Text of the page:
The 2016 earnings season is nearly over and some companies gave really excellent performance reports like Bristol-Myers Squibb with 17% organic revenue growth and AbbVie with 13.3% sales growth.
Negative performance for some players like Gilead (suffering base effect linked to a very strong 2015 performance) and AstraZeneca (struggling with a fragmented portfolio unable to drive growth).
In the PDF document (q4-2016), I computed the 2 ratios (operating margin and R&D in % of sales), I also added a column for 2017 guidance follow-up and made some comments on the results, especially the main products and whether I could see any growth driver.
The earnings season for Big Pharma is now over with Teva publication yesterday.
As usual, a table summarizes the main figures and key points from each publication. Worth noting that some companies like Gilead suffered from a basis effect after a stellar performance last year. Among top performers, Bristol-Myers Squibb, Pfizer and GSK held well during the last quarter. The bottom performers were Gilead, AstraZeneca and Novartis with the last two companies experiencing negative impact from generics.
All the big names published their Q2 results during the summer. After spending some time on the beach, looking at their numbers is a good way to be immersed in the industry again.
During this last earnings season, performances were extremely heterogeneous. AbbVie and BMS had stellar revenue growth while AstraZeneca, Gilead and Sanofi showed poor performance for diverse reasons (explained below in the table – NB: you can click on it to make it bigger).
Comparing the Top 15 each quarter is insightful and allows me to spot pockets of growth and dynamism in the industry as well as challenges and red flags.
The Q1 2016 earnings season is now over. It is always nice to take a step back and compare the big names of the pharmaceutical industry.
Below you will find the key figures published by the most important companies in the industry.
Nearly all of the companies already published their 2015 financial results. Performances varied widely and some clearly outperformed others as in any industry.
The 2015 best company is Gilead: what an amazing performance! In less than 2 years, it reached the Top 15 Pharma companies. More than USD 19 billion of sales had been generated from Harvoni and Sovaldi, both disruptive drugs against hepatitis C. 58% of 2015 sales came from those 2 products. Diversification will be the next challenge for the company.
The table below summarizes the main financial data points for 2015:
Teva has not yet published its results at the time of my post. I’ll update it later on.
*For Takeda, the company released only its 9-month results and for comparison purposes I extrapolated the 9-month into a 12-month period.
After populating the table, 2 aggregates have been computed:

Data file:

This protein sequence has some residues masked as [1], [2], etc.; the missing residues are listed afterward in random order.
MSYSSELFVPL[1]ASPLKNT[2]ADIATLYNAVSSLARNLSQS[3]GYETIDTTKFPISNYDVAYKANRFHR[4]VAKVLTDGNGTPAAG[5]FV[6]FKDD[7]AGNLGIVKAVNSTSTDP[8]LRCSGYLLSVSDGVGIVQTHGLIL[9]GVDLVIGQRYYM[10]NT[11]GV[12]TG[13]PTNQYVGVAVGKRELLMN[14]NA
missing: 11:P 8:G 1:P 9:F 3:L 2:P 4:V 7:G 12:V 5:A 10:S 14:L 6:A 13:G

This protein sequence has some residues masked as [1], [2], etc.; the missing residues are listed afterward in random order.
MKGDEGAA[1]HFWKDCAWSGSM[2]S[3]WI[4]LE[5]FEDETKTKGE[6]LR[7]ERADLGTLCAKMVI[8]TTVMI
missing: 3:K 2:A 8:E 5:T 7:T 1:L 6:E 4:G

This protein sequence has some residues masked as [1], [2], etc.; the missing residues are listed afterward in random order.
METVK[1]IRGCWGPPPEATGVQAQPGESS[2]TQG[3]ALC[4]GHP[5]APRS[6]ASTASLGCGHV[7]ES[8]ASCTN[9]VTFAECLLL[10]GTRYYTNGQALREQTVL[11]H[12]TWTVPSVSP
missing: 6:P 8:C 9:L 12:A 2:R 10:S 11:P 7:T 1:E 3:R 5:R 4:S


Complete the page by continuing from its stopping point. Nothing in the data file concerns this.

- Total sales in 2015 from Top 15 Pharma companies: USD 487 billion
- Total R&D expenditures in 2015 from Top 15 companies: USD 82.5 billion
All in all, the big names of the industry spent close to 17% of their sales in research and development.
When we look at the 4th column in the table, year over year growth in constant currencies is between 0 and 8% apart for 2-3 companies like AbbVie (linked to the Pharmacyclics acquisition in May 2015), Bristol-Myers Squibb and Lilly.
Generally speaking, the pharmaceutical industry is still a cash-rich and good performing industry. More challenges will probably come from pricing pressures around the world (and this time not only Europe or Japan, but also from the USA).
In the following table, the top pharma companies (ranked by 2014 annual sales) key stats for Q3 2015 are detailed in their reporting format and currency.
|| Q3 2015 sales (bn)
||Growth yoy (CER)
|| Q3 2015 operating profit (bn)
||Op Margin (%)
|Merck & Co.
|Johnson & Johnson
|Allergan (former Actavis)
Cambridge and San Diego are two main centers for innovation in life sciences, according to GlaxoSmithKline. Actually the big pharma established a “first-of-its-kind collaboration” with San Diego’s Avalon Ventures in 2013; lastly it has opened a small office in San Diego to manage its R&D partnerships and to prospect for more deals on the West Coast. GSK also set up a similar outpost in 2014 in Kendall Square, the Cambridge, MA, neighborhood that has become the pharmaceutical industry’s East Coast hub and is close to Harvard, MIT, and the Broad Institute.
GlaxoSmithKline and Novartis said they had completed a series of asset swaps worth more than $20 billion that will reshape both drugmakers. GSK is forming a consumer health joint venture with Novartis, while at the same time buying the Swiss company’s vaccines business and divesting its cancer drugs portfolio to Novartis. The two companies originally announced the transactions in April 2014 to bolster their best businesses and exit weaker ones as the drugs industry contends with healthcare spending cuts and increased generic competition. More details